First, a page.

Disassociating Will Butler with Arcade Fire is the first step to setting expectations for his solo record Policy, a killer, energetic retro rock and roll treat. Policy sets Butler apart from that crowd in the best way, showing off his crystal clear voice and dark songwriting chops.
An alternative mix of instrumentals that set all kinds of moods make each song on Policy sound completely different. There are quiet lullabies like the regal “Sing to Me”, ‘80s synth and percussion romps like “Anna”, and up-tempo garage rock like “What I Want”, all sharing just one quality: Butler’s melancholy Morrissey-esque wail and effortless oddness. It’s what compels us to keep listening, and what makes us hang on his every menacing note.
Policy has all of the qualities that made us fall for Arcade Fire when they first came on the scene. It’s mercurial and eclectic, but also polished. It’s not overwrought and cold like 2013’s Reflektor. It’s worth speculating that perhaps Butler’s voice got a little lost on that record, and Policy is what he’s been holding inside. Being a part of a 6-member band (that has, in many ways, become the wacky Win and Régine show) could likely become an isolating experience, and Policy makes Butler a powerful contender for the spotlight.
Though each song on Policy is rich and layered, nothing ever gets swallowed by over-the-top production. Butler is a big personality, but never blustery or inflated. The simple acoustic guitars on “Finish What I Started” and “Son of God” add an Oberst-like earthiness, occasionally veering into a kind of alternative folk rock. The harmonies on “Son of God” are chanted and imperfect, almost gospel-ish, and when mixed with a sudden burst of electric guitar, elevated and interesting. This song is a standout on Policy, with its catchy-as-hell chorus and sunny tone.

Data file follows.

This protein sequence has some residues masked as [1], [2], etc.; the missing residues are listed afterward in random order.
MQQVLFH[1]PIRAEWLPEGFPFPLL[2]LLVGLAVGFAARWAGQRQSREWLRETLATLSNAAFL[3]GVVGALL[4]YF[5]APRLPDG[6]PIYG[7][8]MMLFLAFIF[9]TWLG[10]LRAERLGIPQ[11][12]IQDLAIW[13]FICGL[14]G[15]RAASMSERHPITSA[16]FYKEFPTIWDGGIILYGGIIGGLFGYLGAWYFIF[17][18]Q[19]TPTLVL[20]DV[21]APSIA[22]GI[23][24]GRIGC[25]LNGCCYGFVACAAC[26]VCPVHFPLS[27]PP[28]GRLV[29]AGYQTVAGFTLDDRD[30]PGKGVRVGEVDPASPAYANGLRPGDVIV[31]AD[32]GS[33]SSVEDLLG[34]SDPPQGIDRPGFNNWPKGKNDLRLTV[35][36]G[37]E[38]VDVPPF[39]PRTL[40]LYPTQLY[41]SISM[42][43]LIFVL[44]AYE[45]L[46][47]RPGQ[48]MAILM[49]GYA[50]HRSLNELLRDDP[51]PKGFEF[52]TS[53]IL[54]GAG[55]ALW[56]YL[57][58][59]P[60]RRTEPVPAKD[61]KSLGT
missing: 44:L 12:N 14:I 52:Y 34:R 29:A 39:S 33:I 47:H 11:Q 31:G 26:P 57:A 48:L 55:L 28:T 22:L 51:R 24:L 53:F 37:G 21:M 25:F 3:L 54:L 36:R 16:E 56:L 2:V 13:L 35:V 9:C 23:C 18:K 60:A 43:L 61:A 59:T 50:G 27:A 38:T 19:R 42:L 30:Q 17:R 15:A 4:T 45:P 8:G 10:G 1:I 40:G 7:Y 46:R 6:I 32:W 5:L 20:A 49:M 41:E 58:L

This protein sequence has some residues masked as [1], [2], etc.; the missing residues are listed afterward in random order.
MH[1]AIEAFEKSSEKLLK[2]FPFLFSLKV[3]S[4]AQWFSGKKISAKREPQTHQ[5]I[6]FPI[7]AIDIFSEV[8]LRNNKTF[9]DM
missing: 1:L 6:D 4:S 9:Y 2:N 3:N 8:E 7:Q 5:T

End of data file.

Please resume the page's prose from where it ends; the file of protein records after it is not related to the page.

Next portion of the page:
“Witness” follows suit, with a lovely vintage patina. Soulful and vibrant, “Witness” becomes the anthem with heavy rotation potential on Policy. It’s colossal and classic, but so fun and perfect for dancing. When the giddy saxophone pops up in the home stretch, you’ll be completely absorbed, and too busy jumping up and down to realize what just hit you.
Butler has plenty to say, and he takes full advantage on Policy, hitting every sweet spot – dark and moody, colorful and eccentric, ethereal and bright. It’s a diverse record that leaves no corner unexplored. And even when he goes the synth-pop route, as with “Anna”, it still maintains its freshness. It’s a subtle electronica that still fits snugly with the raucous rock and roll that takes up the most space on Policy.
Rock and roll appears to be Butler’s forte, though, and he more than proves that with the loud “Take My Side” and “What I Want”. Both harken back to the brilliance of Neon Bible. They’re urgent and breathless, quirky and strange, the way the best Arcade Fire songs were. And even though they might be one of the most popular bands in the world, Will Butler’s got the most intriguing voice of all.